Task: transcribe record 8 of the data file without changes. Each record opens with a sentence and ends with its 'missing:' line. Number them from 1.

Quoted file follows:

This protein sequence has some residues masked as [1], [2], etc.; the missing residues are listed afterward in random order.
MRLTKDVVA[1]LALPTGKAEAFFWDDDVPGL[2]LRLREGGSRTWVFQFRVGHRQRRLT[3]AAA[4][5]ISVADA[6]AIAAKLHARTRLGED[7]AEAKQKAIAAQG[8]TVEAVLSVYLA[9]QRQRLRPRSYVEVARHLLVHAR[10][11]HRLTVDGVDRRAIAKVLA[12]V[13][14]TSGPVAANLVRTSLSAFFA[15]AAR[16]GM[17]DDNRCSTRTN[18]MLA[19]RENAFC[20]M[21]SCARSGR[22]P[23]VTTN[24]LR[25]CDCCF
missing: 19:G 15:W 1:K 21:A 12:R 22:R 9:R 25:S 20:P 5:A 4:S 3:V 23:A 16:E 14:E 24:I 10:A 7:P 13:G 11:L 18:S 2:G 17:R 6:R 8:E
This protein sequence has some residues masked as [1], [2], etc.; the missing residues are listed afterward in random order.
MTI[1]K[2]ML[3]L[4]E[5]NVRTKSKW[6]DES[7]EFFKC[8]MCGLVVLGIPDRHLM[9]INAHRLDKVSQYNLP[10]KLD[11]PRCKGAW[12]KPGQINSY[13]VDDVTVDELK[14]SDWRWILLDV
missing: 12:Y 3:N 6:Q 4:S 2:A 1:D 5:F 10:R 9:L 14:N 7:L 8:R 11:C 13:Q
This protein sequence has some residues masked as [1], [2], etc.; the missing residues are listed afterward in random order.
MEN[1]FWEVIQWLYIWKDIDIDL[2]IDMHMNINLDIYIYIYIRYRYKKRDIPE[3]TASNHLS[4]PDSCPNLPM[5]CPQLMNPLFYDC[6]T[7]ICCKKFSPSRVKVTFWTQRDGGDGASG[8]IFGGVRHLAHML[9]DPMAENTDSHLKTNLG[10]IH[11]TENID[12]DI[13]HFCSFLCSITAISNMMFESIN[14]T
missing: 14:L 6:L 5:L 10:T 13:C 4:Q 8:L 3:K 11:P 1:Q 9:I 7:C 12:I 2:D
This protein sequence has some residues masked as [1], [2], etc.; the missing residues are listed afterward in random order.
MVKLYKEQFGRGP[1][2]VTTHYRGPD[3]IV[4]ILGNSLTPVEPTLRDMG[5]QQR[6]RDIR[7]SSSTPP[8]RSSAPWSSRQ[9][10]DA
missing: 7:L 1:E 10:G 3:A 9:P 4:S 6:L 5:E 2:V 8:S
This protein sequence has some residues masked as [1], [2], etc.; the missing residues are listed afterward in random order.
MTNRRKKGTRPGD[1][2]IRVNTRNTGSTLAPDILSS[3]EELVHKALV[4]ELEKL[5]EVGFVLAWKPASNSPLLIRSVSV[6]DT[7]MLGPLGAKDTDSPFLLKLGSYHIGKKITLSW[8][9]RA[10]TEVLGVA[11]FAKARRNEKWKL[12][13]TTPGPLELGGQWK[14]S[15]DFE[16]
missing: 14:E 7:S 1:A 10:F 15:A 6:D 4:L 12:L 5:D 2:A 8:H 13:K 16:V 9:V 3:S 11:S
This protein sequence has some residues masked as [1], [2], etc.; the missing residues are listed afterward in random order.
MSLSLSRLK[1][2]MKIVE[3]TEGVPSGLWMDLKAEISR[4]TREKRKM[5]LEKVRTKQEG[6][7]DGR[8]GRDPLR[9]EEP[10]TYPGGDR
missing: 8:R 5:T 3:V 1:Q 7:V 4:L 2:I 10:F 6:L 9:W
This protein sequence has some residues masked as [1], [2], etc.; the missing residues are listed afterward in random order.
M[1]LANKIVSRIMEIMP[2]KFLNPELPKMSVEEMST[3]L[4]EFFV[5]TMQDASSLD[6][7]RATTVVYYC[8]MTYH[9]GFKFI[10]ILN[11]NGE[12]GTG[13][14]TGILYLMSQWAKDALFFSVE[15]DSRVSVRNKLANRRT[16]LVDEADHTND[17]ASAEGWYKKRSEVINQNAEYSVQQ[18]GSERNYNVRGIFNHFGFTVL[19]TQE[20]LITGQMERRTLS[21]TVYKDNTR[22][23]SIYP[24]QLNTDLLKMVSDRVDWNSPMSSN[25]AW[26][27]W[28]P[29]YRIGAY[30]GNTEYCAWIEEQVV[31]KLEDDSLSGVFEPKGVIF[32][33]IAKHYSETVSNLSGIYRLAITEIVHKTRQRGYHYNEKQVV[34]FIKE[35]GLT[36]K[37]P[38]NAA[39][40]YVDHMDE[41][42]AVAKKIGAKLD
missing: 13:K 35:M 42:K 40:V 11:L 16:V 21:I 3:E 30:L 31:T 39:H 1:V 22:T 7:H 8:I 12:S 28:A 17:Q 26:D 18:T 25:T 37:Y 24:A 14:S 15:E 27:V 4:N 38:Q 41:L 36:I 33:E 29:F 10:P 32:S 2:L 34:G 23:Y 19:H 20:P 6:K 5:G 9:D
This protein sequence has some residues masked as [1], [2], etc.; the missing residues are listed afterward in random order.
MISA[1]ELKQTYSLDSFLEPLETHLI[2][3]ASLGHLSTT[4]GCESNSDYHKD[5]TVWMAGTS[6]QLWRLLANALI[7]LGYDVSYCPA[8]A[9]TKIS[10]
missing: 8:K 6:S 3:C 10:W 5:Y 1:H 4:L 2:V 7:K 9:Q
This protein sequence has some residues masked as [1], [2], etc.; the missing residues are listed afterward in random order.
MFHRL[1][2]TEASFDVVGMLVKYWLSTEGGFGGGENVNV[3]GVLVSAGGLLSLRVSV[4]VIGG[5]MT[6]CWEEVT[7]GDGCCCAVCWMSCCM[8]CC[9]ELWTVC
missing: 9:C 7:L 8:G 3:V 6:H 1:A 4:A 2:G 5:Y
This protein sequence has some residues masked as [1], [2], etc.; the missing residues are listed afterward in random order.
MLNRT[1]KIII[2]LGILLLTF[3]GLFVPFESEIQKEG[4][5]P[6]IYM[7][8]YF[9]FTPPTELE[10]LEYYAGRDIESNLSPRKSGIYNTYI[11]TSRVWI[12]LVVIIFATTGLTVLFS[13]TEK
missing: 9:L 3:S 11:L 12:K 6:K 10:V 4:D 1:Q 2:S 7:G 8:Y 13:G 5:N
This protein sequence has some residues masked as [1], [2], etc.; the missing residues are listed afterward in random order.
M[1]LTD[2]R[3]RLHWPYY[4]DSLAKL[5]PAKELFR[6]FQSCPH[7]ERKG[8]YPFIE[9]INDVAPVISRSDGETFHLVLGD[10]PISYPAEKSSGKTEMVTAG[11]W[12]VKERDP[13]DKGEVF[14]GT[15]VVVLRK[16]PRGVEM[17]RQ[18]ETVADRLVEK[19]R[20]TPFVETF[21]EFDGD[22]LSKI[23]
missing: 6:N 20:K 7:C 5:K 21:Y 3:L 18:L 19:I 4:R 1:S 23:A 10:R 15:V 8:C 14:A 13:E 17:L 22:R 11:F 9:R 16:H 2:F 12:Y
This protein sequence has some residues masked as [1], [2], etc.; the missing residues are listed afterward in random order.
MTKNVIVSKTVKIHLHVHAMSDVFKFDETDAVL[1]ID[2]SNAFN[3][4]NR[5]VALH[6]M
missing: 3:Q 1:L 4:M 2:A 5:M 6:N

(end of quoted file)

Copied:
This protein sequence has some residues masked as [1], [2], etc.; the missing residues are listed afterward in random order.
MISA[1]ELKQTYSLDSFLEPLETHLI[2][3]ASLGHLSTT[4]GCESNSDYHKD[5]TVWMAGTS[6]QLWRLLANALI[7]LGYDVSYCPA[8]A[9]TKIS[10]
missing: 8:K 6:S 3:C 10:W 5:Y 1:H 4:L 2:V 7:K 9:Q